To date, research on the cognitive effects of cannabis has focused mostly on delta-9-tetrahydrocannabinol (THC) and cannabidiol (CBD). These two cannabinoids have been found to produce a range of opposing effects on the human brain and behavior.
THC acts as a partial agonist (weak stimulator) of cannabinoid type 1 (CB-1) receptors in the brain. Research points to complex pharmacological interactions between the endocannabinoid and dopamine systems as one of the mechanisms through which THC affects cognitive processes. Specifically, CB-1 receptors, which are widely distributed in the brain, indirectly modulate the release of dopamine through the inhibition and stimulation of Gamma Amino Butyric Acid (GABA) and glutamate neurons.
Research shows that repeated stimulation of CB-1 receptors leads to the decrease in their density in the brains of chronic cannabis users. Possibly because of this process, or also due to other factors, the effects which THC has on cognition differ between experienced and infrequent or naive users. Specifically, it has been demonstrated that the intake of THC-rich cannabis by chronic cannabis users does not lead to impairments in cognitive flexibility (ability to switch between thinking about two different concepts), and reasoning, or in episodic (personal memory of past experiences) and working memory (capacity to maintain and manipulate information ‘online’, e.g. when engaging in mental calculation).
On the other hand, THC administered to occasional users has been shown to dose-dependently impair both episodic and working memory. Although infrequent users have been found to display impaired visual motor skills and divided attention following THC administration, the same has not been observed in regular cannabis users. Nevertheless, it seems that motor inhibition (impulsivity; the inability to inhibit an activated or pre-cued response) is similarly impaired among both populations when intoxicated with cannabis.
A study supported by Bedrocan demonstrated that cannabis containing high levels of THC can have a detrimental effect on creativity. Specifically, it was found that divergent thinking (finding as many solutions as possible to a loosely defined problem — a process often referred to as “brainstorming”) is impaired in regular cannabis users when intoxicated with a high dose of THC, while a less potent dose does not seem to enhance this important component of creativity. This suggests that the frequently reported feeling of heightened creativity after cannabis could be an illusion. In other words, the intake of cannabis may not be the best choice when in need of breaking “writer’s block”, or overcoming other artistic inhibitions.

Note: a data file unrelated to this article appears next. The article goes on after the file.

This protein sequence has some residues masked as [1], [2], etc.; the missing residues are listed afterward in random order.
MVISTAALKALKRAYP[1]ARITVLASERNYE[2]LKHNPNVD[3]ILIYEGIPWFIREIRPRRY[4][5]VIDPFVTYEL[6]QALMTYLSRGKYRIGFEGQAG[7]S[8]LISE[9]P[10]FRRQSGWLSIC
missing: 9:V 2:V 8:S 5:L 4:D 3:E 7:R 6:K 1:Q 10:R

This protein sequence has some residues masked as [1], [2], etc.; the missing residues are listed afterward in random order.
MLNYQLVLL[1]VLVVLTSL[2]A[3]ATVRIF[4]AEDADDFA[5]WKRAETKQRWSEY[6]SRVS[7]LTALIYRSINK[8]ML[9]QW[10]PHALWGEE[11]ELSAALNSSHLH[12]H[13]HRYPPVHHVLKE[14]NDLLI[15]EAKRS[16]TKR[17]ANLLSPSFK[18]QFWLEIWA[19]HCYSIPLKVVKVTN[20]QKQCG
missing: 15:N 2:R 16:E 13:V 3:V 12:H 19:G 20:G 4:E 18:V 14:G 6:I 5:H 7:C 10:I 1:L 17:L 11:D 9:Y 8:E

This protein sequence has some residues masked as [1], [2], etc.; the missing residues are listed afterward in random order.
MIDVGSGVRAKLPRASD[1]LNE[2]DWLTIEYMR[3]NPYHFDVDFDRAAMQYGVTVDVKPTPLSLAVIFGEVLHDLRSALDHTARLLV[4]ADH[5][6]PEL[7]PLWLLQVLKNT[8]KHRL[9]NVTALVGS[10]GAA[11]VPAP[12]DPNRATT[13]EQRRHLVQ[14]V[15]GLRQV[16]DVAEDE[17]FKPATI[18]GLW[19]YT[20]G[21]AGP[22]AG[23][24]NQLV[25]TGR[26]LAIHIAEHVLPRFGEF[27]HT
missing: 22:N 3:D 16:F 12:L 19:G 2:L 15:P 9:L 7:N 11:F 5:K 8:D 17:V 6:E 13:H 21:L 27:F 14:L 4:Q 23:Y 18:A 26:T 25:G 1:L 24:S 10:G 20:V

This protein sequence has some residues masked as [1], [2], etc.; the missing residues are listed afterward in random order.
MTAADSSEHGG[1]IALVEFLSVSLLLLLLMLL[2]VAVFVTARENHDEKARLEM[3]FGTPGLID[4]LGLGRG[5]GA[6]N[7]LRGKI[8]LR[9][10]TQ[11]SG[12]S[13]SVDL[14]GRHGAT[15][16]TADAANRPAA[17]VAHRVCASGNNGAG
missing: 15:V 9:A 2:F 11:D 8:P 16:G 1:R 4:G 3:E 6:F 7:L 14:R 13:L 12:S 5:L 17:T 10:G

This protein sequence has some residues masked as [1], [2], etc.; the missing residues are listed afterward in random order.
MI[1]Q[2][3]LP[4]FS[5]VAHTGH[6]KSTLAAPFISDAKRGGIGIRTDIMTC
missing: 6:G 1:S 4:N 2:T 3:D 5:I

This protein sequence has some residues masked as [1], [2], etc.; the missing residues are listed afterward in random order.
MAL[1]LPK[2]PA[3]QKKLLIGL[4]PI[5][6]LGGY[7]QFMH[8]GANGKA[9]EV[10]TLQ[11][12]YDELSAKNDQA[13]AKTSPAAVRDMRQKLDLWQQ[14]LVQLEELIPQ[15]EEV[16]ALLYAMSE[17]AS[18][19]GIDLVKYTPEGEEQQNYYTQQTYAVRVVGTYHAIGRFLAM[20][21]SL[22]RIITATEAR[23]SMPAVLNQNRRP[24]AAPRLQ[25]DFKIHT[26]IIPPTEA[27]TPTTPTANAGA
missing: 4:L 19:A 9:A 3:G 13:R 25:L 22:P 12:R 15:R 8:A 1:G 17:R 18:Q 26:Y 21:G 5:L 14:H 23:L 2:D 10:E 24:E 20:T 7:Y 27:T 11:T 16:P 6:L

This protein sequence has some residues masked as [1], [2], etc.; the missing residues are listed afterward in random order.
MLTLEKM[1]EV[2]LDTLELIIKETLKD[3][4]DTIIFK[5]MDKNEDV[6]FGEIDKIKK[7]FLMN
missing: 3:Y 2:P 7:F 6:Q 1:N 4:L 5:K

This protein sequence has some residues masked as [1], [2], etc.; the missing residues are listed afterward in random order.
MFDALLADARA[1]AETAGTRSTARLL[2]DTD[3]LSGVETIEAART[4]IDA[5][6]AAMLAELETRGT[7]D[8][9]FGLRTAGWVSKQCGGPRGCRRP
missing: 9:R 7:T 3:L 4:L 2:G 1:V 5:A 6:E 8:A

In addition, the same study showed that even a low dose of THC may influence the neural signals associated with error monitoring (recognition of discrepancies between expected and executed actions, i.e. detecting mistakes in one’s behavior) of chronic cannabis users. Furthermore, this impact is more pronounced with a high dose. In sum, this raises the possibility that intoxicated regular cannabis users might have difficulties to adapt to changing circumstances by monitoring and correcting their erroneous behavior.
CBD has a complex range of pharmacological actions. The way it influences cognition is less clear. For instance, although CBD has low affinity and a partially antagonistic (blocking) effect on CB-1 receptors, it has also been shown to be a serotonin receptor agonist. In addition, CBD decreases the cellular reuptake and hydrolysis of the endocannabinoid anandamide in the brain.
In terms of brain activation, studies show that CBD has contradictory effects to THC on the activation of brain regions during response inhibition, emotional processing, and verbal memory. Combining this with the memory-protecting properties of CBD against the impairing effects of THC, it may be claimed that CBD is a potent modulator of the cognitive impact of THC. On the other hand, the data available on the cognitive effects of pure CBD is scarce, aside from a study showing enhancement of emotional facial affect recognition after CBD administration.
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